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Book Forum: Psychotherapies   |    
Comprehensive Guide to Interpersonal Psychotherapy
PROF. DR. CHRISTOPH MUNDT
Am J Psychiatry 2003;160:398-a-400. doi:10.1176/appi.ajp.160.2.398-a
View Author and Article Information
Heidelberg, Germany

By Myrna M. Weissman, John C. Markowitz, and Gerald L. Klerman. New York, Basic Books, 2000, 465 pp., $59.00.

This updated version of Interpersonal Psychotherapy of Depression(1) pays homage to the late Gerald L. Klerman, who has been included by Weissman and Markowitz as posthumous coauthor of this truly comprehensive guide.

The book starts with an overview of the sections that structure the first half of it: the explanation of the four foci of interpersonal psychotherapy (grief, role disputes, role transitions, and role deficits), the termination of treatment, specific techniques, treatment problems, and evaluation studies of interpersonal psychotherapy. The second half of the book deals with numerous adaptations of interpersonal psychotherapy to diagnostic categories other than its original target, major depression. The adaptations also concern special comorbid disorders such as depression and HIV, specific age groups such as adolescents and geriatric patients, and formats other than individual therapy, such as group therapy, marital therapy, couple focus, and telephone consultation. A discussion of interpersonal psychotherapy in other languages and cultures is included, as well as interpersonal psychotherapy in specific settings like primary health care. Even the future of interpersonal psychotherapy is dealt with in the last chapter, on the decline of psychotherapy in the United States and the problem of diminishing proficiency of psychotherapists under the pressure of the economics of health care. The authors hope that interpersonal psychotherapy will maintain its status by its short and effective low-effort style of interventions.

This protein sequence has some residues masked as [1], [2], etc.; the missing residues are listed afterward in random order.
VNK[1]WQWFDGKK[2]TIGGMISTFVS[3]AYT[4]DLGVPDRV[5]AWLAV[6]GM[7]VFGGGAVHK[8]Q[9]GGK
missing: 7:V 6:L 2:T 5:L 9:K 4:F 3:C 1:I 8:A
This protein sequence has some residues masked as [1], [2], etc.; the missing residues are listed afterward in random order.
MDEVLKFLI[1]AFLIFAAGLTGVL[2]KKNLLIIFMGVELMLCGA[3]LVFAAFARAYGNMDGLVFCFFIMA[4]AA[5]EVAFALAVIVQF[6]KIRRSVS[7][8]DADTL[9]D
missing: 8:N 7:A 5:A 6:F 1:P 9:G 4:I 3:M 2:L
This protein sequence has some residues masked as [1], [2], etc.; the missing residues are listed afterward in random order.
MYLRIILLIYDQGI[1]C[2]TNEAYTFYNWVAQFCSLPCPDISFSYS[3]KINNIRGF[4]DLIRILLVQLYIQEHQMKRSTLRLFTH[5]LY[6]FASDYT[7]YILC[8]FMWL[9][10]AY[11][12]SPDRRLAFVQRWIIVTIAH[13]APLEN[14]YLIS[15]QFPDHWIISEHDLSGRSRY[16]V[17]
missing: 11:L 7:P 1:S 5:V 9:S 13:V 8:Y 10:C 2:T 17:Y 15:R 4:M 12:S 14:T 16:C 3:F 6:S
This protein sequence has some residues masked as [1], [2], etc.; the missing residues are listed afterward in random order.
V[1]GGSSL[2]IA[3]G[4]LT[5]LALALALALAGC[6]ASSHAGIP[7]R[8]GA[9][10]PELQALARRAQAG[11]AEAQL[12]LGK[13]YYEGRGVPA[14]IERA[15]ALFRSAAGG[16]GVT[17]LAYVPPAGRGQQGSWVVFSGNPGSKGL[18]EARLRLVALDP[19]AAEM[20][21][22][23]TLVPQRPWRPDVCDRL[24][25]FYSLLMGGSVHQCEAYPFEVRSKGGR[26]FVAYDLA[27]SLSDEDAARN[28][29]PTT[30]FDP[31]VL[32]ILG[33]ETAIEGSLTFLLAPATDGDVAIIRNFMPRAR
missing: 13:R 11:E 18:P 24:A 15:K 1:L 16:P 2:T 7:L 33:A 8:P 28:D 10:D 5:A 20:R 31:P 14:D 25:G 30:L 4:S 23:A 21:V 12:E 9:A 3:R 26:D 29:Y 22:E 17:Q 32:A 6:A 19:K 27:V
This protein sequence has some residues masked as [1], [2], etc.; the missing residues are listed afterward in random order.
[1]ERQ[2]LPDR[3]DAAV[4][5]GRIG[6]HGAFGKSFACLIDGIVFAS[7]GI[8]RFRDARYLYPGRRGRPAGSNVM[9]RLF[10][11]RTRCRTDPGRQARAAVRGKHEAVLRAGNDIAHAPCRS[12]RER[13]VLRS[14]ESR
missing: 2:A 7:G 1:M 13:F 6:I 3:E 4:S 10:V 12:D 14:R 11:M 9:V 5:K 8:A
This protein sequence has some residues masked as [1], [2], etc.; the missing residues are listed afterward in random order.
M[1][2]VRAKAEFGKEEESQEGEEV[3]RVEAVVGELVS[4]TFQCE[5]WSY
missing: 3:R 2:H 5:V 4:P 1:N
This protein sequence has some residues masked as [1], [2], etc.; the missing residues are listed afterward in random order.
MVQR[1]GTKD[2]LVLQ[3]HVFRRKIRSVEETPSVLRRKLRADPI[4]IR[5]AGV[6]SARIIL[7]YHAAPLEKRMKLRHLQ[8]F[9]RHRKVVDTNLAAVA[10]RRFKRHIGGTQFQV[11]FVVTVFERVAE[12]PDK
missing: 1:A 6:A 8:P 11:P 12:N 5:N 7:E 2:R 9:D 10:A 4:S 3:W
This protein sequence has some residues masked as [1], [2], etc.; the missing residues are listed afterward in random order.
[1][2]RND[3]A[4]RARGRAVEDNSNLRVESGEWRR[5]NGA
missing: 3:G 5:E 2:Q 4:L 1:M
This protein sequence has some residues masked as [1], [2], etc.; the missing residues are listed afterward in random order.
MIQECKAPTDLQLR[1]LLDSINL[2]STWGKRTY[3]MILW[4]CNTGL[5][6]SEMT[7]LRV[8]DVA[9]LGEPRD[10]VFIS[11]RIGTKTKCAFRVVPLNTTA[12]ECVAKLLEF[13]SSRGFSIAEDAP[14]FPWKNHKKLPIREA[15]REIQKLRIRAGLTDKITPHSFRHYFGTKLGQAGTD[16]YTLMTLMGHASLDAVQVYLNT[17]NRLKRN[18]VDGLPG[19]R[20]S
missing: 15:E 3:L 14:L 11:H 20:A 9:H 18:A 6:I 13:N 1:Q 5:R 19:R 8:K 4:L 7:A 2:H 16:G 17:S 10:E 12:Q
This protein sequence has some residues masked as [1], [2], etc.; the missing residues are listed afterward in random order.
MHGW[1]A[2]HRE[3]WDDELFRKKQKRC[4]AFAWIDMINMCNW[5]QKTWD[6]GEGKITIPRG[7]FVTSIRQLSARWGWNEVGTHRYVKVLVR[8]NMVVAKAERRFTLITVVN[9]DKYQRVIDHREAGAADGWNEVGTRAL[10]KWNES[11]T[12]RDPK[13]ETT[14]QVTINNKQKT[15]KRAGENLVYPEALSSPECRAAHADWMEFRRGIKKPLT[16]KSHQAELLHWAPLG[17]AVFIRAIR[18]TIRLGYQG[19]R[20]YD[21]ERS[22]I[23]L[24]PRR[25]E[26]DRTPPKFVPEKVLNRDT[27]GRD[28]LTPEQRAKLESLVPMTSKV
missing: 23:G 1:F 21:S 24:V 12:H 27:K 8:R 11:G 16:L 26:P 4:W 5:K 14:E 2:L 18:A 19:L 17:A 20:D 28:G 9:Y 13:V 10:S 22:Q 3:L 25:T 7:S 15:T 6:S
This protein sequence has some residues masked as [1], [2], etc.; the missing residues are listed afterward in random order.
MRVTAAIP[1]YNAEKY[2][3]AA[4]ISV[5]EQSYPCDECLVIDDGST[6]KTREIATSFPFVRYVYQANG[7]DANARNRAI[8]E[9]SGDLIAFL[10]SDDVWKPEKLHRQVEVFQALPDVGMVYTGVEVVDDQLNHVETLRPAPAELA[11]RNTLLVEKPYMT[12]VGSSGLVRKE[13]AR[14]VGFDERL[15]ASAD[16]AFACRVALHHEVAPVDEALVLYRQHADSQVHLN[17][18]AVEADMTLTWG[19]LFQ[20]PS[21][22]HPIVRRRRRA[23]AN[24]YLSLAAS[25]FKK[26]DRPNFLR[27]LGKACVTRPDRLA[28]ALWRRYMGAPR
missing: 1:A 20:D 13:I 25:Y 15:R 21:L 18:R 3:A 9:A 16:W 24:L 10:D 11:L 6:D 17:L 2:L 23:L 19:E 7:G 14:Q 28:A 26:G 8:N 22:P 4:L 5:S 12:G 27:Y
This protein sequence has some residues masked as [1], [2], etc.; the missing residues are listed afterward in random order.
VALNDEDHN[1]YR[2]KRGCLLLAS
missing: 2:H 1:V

The authors provide a brief historical look back to Adolf Meyer and the description of symptoms and developmental antecedents of depression in an "everyday psychopathology." They mention the scanty evidence for subtypes of depression as well as some of the epidemiological facts. After dwelling on bereavement, role transition, and marital disputes, the authors emphasize as specific attributes of interpersonal psychotherapy time limitation, focused work, reference to the "here and now," and its almost exclusive concentration on interpersonal aspects. Personality is said to be taken into consideration but not as the focus for treatment. The therapist should be the patient’s advocate; therefore, transference should be worked upon only if it is negative or otherwise an impediment for therapy. The authors make a great effort to say what is not interpersonal psychotherapy, e.g., homework techniques or a focus on the self rather than an interpersonal focus.

One major task of interpersonal psychotherapy is to link symptoms to interpersonal relations. One of the best and most detailed passages in the introductory part of this book concerns role expectations and marital disputes, but neither here nor later in the book is the theoretical frame laid out or the ample literature on social role concepts and marital relationship in sociology and psychology cited. Role explication also concerns the role of the patient in the therapeutic relationship. This resembles transference analysis, but in interpersonal psychotherapy it is restricted to present behavior and thus to "maximizing self disclosure and preventing sabotaging treatment."

One element that recurs frequently in this manual is the therapist’s encouragement of the patient to express feelings. This is fostered by concrete questions that are suggested. For example, in the case of bereavement, one can ask what has been done with the heritage of the deceased. Opposite to its psychoanalytic roots, interpersonal psychotherapy recommends active, even directive, interventions. For example, to help the patient overcome the "empty space problem" in grief reactions, dating (!) or making use of the church or of several specific organizations to facilitate new contacts is suggested. The authors also deal with "overgrieving" by presenting an example on hysterical palsy after a bereavement and the necessity to get access to anger and demands for dependency. The case vignettes demonstrate in an excellent way the benefit that can be taken from the termination of treatment, which exerts pressure on the patient for authenticity and on the therapist for stringent focusing.